Pitch rip off


Arun Jaitley and his men in the Delhi and District Cricket Association (DDCA) disgraced the country on Sunday. For the second time in 12 years, a One-Day International match in this country had to be called off midway because of a bad pitch, and this time Ferozshah Kotla, maintained by DDCA, was the venue. It would appear that the DDCA bigwigs had little time to bother about such ‘minor’ issues like ensuring a sporting pitch to host an international match. That is the job of experts and technicians, in this case the Kotla curator. How else does one explain the fact that the unsuitability of Kotla square’s main pitch had been noticed a few weeks ago when Champions League matches were played on it? The Board of Control for Cricket in India (BCCI) cannot absolve itself of any responsibility in this national shame. For, the BCCI has a technical oversight committee to make sure that all international match venues in the country maintain good pitches and outfield. Obviously, the BCCI too has not done its job.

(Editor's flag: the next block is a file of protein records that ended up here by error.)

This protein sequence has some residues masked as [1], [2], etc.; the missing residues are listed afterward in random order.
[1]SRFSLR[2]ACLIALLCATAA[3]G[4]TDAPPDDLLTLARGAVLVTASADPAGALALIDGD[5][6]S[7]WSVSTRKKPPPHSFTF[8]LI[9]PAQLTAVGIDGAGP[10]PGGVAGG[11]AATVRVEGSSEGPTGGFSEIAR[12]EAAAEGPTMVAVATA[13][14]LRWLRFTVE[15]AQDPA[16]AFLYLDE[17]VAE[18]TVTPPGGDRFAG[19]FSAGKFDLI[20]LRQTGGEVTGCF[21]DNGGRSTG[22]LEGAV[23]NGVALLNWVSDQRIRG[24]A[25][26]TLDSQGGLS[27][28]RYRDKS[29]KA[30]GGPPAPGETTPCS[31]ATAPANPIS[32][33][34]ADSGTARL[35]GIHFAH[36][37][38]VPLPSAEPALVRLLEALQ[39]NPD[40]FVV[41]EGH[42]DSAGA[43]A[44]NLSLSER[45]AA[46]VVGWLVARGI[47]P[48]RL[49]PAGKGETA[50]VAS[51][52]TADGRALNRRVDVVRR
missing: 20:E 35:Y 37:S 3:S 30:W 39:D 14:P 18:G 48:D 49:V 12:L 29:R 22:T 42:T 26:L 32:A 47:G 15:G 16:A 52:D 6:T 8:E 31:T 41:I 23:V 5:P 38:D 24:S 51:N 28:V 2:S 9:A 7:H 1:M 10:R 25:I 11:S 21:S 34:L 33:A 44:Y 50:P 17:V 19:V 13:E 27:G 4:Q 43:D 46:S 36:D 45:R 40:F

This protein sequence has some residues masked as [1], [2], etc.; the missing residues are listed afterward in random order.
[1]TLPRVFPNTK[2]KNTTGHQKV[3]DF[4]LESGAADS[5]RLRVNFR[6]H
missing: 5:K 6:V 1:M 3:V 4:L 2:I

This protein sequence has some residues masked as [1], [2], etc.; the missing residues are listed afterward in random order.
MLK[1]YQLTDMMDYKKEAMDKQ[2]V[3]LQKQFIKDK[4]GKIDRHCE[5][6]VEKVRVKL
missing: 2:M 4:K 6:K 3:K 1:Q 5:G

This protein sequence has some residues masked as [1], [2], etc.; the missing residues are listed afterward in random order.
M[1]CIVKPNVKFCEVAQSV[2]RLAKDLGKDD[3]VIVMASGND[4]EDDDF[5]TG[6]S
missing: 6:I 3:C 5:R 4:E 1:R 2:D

DDCA, on Monday, made brazen attempts to blame match officials for the Kotla fiasco. And, the man fielded to open this fire-fighting campaign was Chetan Chauhan, the only former professional cricketer of international repute in the DDCA governing body. However, not many would buy that explanation just because it was made by Chauhan. He made a feeble attempt to accuse the International Cricket Council’s match referee for the Kotla tie for the abrupt end. Poor Chauhan! He was assigned an impossible task. How can a former Indian opener miss the point that Indian skipper M S Dhoni was consulted before the referee called off the match.
Of course, nobody has ever accused DDCA of being a professionally-run cricket body committed to promoting the game. More often than not it has been a den of petty politics, almost always at loggerheads with its players — recently the present crop of Delhi cricketers had almost rebelled against it. On Sunday, it earned the wrath of Delhi’s cricket fans as well. Together with the BCCI, it has made the nation hang its head in shame. It is good to earn money as our cricket bodies do like no other counterparts do in the cricketing world. But it is time to spend some of it at least on the cricket infrastructure, including sporting pitches.

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